Excerpt from The Stationery Shop by Marjan Kamali, plus links to reviews, author biography & more

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The Stationery Shop

A Novel

by Marjan Kamali

The Stationery Shop by Marjan Kamali X
The Stationery Shop by Marjan Kamali
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  • First Published:
    Jun 2019, 320 pages

    Paperback:
    Feb 2020, 320 pages

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Book Reviewed by:
Karen Lewis
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About this Book

Print Excerpt


"I am good," she said. She'd learned to say that from Americans: I'm good, I'm fine, it's all okay, okey-dokey. Easy-peasy Americanisms. She knew how to do it. Her heart pounded, but she looked steadily at Claire.

Claire lowered her head and finally turned and walked out. The click-click of her heels as she left the room matched Roya's extra-loud heartbeat.

She could still follow Claire and leave this smelly place, catch up to Walter before he finished his lunch, go home, climb into bed, and pretend never to have made this strange miscalculation. It wasn't too late. She imagined Walter hunched over his ginger beer and lobster roll alone at that deli—poor thing. But no. She'd come here to finally find out.

One foot in front of the other, that was how you did it. She forced herself toward the wheelchair by the window. Her heels didn't click; she had on her trusty gray thick-soled shoes. Walter had insisted that she wear snow boots, but she had refused. She was willing to accept a lot of things, but seeing her old lover for the first time in sixty years while wearing fat Eskimo boots was one of the few things she could not accept.

The man was oblivious to her presence, as if she didn't exist.

"I've been waiting," a voice suddenly said in Farsi, and Roya's body buzzed. That voice had both energized and comforted her when they were inseparable.

It was 1953. It was summer. She was seventeen. New England melted away, and the cold outside and the false heat inside evaporated, and Roya's legs were tanned and toned, and they were standing, she and he, by the barricades, leaning onto the splintered wood, screaming at the top of their lungs. The crowd billowed, the sun burned her scalp, two long braids ended at her breasts, her Peter Pan collar was soaked in sweat. All around them, people pumped their fists and cried as one. Anticipation, the knowing of something new and better about to arrive, the certainty that she would be his in a free, democratic Iran—it was all theirs. They had owned a future and a fate, engaged in a country on the verge of a bold beginning. She had loved him with the force of a blast. It had been impossible to imagine a future in which she didn't hear his voice every day.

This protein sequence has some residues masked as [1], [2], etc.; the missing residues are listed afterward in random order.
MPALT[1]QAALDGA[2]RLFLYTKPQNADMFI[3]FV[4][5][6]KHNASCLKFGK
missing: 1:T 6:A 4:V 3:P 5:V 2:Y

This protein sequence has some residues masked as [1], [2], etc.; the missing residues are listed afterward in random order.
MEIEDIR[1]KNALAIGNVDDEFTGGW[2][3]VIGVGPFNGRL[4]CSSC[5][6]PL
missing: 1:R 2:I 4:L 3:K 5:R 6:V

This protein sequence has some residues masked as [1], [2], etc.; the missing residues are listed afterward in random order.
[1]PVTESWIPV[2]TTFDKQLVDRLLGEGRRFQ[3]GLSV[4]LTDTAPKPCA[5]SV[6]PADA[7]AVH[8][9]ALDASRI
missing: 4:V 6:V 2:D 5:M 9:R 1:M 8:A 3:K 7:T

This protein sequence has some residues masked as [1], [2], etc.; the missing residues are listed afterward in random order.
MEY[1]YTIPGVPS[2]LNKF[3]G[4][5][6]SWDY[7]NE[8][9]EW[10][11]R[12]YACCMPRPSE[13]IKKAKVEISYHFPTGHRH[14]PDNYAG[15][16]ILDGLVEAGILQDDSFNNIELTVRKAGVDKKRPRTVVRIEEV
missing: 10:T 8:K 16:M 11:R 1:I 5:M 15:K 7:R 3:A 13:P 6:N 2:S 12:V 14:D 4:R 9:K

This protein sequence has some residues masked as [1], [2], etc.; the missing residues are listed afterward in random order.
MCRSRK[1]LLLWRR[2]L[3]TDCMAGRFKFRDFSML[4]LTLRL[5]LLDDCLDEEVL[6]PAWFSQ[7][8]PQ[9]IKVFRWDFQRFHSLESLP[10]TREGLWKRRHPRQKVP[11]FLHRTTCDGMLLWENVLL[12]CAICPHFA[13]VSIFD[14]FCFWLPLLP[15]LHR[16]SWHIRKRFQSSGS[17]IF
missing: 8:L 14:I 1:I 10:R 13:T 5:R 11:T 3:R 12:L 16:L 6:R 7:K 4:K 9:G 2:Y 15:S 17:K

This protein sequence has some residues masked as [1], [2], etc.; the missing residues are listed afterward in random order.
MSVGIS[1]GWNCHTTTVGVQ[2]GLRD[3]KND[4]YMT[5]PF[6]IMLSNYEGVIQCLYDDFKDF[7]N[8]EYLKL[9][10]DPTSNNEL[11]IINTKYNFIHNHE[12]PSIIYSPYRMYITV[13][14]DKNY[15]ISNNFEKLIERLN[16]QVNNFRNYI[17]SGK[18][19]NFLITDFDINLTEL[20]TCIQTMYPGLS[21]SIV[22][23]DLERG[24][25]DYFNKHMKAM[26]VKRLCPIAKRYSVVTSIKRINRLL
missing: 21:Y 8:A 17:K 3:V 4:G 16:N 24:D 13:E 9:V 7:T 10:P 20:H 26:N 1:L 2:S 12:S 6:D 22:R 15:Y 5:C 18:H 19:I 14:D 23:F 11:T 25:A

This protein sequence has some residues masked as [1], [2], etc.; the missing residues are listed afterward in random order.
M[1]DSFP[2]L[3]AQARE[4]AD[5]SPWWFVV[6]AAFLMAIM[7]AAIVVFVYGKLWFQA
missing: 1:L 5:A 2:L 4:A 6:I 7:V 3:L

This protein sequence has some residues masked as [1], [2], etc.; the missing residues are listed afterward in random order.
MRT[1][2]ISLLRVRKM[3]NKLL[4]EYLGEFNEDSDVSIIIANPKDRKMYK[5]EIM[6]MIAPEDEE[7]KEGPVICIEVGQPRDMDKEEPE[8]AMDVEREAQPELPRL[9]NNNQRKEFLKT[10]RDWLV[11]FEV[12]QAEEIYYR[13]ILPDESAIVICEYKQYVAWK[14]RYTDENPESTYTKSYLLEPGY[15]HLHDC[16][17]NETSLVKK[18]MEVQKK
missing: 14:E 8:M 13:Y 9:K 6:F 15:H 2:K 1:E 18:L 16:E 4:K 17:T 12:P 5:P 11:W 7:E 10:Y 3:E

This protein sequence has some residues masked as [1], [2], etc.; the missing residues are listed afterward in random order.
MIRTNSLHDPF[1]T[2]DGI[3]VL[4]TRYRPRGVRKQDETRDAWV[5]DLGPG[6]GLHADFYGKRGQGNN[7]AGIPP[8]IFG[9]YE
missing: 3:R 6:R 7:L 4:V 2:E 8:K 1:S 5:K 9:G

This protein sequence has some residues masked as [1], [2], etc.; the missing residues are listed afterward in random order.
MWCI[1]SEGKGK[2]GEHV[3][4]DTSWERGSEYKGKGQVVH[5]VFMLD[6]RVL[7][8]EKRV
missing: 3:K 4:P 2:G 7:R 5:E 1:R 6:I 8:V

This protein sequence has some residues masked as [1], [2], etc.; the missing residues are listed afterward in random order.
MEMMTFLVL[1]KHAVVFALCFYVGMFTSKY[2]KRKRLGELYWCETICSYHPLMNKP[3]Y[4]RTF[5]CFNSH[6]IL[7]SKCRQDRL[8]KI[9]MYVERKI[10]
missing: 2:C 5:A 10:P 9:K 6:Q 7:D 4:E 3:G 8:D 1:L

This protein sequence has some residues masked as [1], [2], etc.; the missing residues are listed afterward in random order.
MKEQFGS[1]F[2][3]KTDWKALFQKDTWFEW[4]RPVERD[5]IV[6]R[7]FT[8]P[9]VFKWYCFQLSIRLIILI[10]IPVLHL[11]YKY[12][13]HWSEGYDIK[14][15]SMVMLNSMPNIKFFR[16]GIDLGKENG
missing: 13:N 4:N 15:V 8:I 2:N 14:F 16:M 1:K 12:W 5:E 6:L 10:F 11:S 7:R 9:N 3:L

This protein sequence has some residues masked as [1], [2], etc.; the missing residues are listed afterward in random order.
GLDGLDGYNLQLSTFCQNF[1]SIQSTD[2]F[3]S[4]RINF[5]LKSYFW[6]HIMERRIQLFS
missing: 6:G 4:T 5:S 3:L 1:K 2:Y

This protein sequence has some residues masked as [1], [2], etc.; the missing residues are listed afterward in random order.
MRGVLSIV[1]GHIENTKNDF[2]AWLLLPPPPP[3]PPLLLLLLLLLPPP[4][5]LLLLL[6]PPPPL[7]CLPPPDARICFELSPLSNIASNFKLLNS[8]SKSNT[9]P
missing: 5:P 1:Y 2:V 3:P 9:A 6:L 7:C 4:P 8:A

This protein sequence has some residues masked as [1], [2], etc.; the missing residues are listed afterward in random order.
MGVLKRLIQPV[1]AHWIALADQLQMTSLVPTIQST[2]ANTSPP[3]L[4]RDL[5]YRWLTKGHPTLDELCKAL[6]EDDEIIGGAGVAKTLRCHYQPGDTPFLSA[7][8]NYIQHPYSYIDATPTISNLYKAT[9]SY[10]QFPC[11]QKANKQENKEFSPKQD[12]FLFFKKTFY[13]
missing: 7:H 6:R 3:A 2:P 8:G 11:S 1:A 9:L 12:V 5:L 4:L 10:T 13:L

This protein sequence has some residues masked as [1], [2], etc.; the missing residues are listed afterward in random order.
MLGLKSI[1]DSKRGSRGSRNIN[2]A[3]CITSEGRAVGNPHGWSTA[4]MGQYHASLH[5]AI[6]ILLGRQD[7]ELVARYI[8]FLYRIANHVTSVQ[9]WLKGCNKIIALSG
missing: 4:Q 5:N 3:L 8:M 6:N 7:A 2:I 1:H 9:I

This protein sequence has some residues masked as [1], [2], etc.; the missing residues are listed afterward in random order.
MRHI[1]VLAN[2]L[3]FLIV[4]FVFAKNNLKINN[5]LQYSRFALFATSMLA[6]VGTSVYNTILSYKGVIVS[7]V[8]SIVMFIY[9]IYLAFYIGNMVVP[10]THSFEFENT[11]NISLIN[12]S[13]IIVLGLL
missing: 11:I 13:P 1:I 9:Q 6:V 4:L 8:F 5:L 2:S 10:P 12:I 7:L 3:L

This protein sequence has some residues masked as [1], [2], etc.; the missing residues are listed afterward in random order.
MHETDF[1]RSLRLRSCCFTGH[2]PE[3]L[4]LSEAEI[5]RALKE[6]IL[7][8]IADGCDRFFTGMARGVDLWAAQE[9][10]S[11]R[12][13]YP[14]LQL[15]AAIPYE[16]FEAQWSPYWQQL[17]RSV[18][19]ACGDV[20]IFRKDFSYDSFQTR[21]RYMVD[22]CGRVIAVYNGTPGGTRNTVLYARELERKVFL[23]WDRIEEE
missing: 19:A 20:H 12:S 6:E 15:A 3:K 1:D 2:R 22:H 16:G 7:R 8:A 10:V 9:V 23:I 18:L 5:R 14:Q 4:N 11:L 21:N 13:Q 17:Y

On the linoleum, Roya saw her feet, suddenly unrecognizable to her—in gray little-old-lady shoes with thick soles and tiny bows on top.

The man wheeled his chair around and his face broke into a smile. He looked tired; his lips were dry and deep lines scored his forehead. But his eyes were joyful and filled with hope.

"I've been waiting," he repeated.

Was it possible to slip so easily back? His voice was the same. It was him, all of it, the eyes, the voice, her Bahman.

But then she remembered why she had come. "I see." Her voice came out much stronger than she'd expected. "But all I've wanted to ask you is why on earth didn't you wait last time?"

She sank into the chair next to him, as tired as she'd ever been in all her years on earth. She was seventy-seven and exhausted. But as she remembered that cruel, disillusioning summer from which she'd never fully recovered, she felt as if she were still seventeen.

Excerpted from The Stationery Shop by Marjan Kamali. Copyright © 2019 by Marjan Kamali. Excerpted by permission of Gallery Books. All rights reserved. No part of this excerpt may be reproduced or reprinted without permission in writing from the publisher.

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